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A Predictive Model of Dolomitization and Its Control on Reservoir Quality and Seismic Attributes in the Viola Formation, Morrison NE Field, Clark County, Kansas

Abstract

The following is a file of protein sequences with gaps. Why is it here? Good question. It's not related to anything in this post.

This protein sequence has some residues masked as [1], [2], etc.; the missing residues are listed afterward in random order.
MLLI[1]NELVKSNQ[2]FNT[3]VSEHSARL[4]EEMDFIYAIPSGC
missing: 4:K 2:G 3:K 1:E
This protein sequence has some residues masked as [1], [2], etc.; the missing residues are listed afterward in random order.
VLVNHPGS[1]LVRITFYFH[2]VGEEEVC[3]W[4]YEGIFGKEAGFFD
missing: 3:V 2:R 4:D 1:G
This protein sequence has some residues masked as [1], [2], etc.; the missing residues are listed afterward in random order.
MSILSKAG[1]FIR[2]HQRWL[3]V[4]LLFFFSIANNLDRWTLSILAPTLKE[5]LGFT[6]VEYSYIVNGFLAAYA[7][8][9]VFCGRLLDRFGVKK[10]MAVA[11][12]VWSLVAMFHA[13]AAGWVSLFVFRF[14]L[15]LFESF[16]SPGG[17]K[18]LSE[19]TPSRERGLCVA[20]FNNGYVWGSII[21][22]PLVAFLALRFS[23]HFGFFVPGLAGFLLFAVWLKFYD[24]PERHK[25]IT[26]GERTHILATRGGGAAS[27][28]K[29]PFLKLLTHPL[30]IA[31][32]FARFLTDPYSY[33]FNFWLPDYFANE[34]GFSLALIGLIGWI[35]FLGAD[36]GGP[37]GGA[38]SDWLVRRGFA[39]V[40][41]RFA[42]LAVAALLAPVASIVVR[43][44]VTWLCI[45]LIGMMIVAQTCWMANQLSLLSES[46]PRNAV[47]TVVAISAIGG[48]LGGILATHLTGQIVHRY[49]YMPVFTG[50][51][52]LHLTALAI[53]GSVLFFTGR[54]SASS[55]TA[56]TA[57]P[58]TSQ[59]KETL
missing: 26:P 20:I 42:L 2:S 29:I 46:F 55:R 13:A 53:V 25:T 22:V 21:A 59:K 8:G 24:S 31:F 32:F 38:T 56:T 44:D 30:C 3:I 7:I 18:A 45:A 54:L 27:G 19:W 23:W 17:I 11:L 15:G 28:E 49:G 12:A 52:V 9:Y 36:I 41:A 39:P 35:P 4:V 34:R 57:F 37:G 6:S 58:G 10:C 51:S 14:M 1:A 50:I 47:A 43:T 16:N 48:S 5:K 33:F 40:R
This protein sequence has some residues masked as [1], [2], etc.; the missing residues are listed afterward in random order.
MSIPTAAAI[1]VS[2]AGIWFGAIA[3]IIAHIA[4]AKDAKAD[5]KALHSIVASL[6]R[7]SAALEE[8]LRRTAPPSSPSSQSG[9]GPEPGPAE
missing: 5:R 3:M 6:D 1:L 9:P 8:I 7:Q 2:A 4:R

The Viola Limestone is a prominent petroleum reservoir in the Mid-Continent Region, particularly in Oklahoma and Kansas. Coral Coast Petroleum established production from the Viola in 2011 in their Stephens Ranch lease in Clark County, south-central Kansas. Development of this lease has been hindered by the unpredictable production rates encountered in each of the subsequent eleven development wells. Infield drilling locations to date were chosen by favorable structural position as determined by 3D seismic. The best reservoir conditions, however, do not necessarily coincide with structural position. A lithofacies analysis was conducted to characterize which facies is the most productive in the target Viola Limestone using well log analysis, petrographic inspection of well cuttings and thin sections, and the application of the Scanning Electron Microscope (SEM) and Energy Dispersive Spectroscopy (EDS). The wells associated with higher production rates exhibit a diagnostic dolomitized facies in the upper Viola with prominent intercrystalline and fracture porosity, while the non-productive wells remain limestone. We propose a model where paleotopographic highs met the proper water depth conditions for evaporative reflux dolomitization during the initial flooding event after the Viola unconformity, while the associated limestone facies did not. A previous attribute analysis of a 3D seismic survey over Morrison NE Field recognized a “seismic facies” associated with productive wells within the field. These “seismic facies” coincide with the dolomitized facies described in this study. Further exploration of the target Viola Ls. can be enhanced using a detailed predrilling workflow based on our model correlating the favorable dolomitized facies to 3D seismic attributes.